The Center for Investigative Reporting has released its findings about claims that the California Department of Corrections and Rehabilitation forced sterilizations on female inmates at the Chowchilla Valley State Prison for Women and Corona California Institution for Women.
The CIR found 150 sterilization cases between 2006 and 2018 that didn’t have state approval. Claims still under investigation suggest 100 more unapproved sterilizations occurred during the previous decade.
Compulsory sterilization of the mentally ill, prisoners and others deemed “undesirable” was once a common practice as a form of population control designed to weed out traits the popular majority considered inferior.
Although these procedures were outlawed more than 30 years ago, inmate interviews and medical records revealed that state-contracted doctors repeatedly pressured pregnant women, often during stressful C-sections, to get sterilization to better their lives. Federal funds paid doctors $147,460 per tubal ligation.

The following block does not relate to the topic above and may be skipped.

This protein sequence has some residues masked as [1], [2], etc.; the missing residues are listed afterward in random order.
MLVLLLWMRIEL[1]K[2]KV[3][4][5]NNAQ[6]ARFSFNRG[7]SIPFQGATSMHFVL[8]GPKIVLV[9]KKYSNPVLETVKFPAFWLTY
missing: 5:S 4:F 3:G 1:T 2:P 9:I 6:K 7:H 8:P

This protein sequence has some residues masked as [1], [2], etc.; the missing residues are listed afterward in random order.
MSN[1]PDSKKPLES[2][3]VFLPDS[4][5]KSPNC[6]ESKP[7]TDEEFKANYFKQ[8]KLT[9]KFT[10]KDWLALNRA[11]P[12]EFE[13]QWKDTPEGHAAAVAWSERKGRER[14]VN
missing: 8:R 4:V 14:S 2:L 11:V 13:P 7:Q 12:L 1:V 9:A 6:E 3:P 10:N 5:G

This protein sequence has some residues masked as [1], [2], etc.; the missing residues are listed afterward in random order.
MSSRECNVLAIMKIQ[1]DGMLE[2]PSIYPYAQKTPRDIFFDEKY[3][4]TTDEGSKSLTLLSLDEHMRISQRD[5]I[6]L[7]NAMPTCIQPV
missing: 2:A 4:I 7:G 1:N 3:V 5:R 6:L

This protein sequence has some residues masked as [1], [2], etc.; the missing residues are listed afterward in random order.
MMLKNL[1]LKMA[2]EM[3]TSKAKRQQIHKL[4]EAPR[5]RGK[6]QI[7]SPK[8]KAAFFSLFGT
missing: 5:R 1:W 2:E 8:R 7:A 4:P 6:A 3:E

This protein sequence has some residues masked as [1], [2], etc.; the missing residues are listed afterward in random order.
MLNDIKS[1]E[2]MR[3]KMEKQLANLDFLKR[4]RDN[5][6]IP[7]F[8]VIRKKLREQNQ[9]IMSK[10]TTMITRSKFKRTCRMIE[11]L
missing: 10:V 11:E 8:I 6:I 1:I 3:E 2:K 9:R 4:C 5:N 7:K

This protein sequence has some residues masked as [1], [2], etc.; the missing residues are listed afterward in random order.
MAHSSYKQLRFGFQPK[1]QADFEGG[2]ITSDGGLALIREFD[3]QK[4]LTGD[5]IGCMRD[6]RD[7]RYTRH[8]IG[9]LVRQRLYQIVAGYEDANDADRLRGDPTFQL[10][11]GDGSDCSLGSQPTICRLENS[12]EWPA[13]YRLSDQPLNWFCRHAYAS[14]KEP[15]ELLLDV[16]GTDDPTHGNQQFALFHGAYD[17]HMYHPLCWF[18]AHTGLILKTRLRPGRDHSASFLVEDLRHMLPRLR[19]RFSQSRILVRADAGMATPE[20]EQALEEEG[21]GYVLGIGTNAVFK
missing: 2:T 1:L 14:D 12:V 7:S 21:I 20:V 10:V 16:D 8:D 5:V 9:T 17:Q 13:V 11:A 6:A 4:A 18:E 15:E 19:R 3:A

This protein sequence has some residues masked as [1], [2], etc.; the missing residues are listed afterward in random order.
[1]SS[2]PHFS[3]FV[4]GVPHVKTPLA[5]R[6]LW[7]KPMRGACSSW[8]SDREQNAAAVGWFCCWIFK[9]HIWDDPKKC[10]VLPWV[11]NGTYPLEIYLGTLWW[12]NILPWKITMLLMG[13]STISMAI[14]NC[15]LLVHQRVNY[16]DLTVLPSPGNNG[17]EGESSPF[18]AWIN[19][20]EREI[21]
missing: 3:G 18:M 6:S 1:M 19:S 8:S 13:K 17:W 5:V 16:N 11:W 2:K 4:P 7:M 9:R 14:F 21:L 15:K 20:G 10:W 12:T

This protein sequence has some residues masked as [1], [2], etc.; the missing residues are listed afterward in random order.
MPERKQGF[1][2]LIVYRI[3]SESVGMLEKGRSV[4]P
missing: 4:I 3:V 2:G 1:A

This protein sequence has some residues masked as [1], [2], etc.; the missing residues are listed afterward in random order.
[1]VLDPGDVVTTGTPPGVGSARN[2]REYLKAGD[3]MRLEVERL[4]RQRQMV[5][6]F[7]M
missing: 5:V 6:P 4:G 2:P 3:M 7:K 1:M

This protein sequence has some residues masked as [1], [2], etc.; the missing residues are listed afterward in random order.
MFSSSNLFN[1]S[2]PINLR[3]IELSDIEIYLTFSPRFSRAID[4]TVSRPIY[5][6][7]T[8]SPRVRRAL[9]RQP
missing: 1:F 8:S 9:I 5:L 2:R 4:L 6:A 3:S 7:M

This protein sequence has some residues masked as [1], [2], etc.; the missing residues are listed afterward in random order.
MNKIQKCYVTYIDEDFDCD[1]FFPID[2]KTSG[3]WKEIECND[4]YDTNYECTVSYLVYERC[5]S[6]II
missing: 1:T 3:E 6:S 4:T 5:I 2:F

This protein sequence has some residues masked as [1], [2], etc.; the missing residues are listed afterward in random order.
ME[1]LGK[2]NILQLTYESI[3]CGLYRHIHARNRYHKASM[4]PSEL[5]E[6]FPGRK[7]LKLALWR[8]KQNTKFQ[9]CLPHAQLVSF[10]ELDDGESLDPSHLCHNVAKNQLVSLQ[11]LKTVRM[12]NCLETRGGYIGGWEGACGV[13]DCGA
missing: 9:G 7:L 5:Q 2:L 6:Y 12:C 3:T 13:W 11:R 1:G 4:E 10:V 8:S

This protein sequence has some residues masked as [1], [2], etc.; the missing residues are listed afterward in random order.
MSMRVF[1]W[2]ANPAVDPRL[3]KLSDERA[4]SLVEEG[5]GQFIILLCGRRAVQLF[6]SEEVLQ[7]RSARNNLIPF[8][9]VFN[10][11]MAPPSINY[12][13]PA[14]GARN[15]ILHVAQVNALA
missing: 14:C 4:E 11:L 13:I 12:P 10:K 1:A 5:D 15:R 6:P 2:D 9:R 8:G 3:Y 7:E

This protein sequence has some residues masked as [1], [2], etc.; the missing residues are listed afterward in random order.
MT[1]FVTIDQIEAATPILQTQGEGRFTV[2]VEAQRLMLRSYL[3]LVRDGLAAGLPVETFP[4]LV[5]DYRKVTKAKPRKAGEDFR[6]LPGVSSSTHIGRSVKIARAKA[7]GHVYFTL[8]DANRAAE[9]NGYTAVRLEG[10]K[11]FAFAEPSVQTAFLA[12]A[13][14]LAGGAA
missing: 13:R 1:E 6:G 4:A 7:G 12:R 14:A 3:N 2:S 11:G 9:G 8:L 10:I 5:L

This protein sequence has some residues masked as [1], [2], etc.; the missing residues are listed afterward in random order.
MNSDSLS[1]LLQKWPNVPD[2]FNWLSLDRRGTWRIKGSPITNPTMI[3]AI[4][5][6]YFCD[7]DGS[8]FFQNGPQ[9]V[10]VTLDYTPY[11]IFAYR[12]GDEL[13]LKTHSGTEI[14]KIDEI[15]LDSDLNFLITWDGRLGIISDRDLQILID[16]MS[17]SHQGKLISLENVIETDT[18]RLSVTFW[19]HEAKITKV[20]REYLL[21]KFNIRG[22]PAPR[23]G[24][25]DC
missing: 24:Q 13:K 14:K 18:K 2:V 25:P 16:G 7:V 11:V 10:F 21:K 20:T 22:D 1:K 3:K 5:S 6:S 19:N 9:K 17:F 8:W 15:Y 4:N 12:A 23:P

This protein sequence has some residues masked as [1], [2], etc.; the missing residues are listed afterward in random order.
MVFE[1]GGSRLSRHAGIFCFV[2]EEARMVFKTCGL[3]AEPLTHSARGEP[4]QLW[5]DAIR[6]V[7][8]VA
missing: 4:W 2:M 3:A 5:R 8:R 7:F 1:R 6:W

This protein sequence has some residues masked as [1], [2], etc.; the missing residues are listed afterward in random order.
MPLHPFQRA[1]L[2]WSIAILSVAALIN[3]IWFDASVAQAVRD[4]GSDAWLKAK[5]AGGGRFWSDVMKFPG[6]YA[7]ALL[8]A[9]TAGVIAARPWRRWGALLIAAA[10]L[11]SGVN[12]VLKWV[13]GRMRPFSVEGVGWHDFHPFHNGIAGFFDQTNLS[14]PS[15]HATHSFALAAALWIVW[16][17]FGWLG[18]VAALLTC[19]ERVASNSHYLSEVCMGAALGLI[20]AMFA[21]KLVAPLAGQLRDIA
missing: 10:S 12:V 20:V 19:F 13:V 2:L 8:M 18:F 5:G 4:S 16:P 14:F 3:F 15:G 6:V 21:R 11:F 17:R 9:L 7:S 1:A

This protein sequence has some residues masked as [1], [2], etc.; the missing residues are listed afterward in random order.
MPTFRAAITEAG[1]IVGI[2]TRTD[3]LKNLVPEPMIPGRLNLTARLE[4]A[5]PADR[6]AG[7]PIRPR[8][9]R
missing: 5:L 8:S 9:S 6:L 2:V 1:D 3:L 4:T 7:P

One of the doctors, James Heinrich, believes he was doing a public service, as the procedures cost less than paying welfare for unwanted children. Others defendants have stepped forward to say they were “empowering” women. Critics point out that these are the same excuses used in the past before this heinous crime was outlawed.
Haley Tillman is the lead editor for Elk Morning Star. Haley has been working as a freelance journalist for nearly a decade having published stories in many print and digital publications including, NPR and the Hillsboro Banner. Haley is based in Denver and covers issues affecting her city and Douglas County. When she’s not busy writing, Sara enjoys skiing and cycling.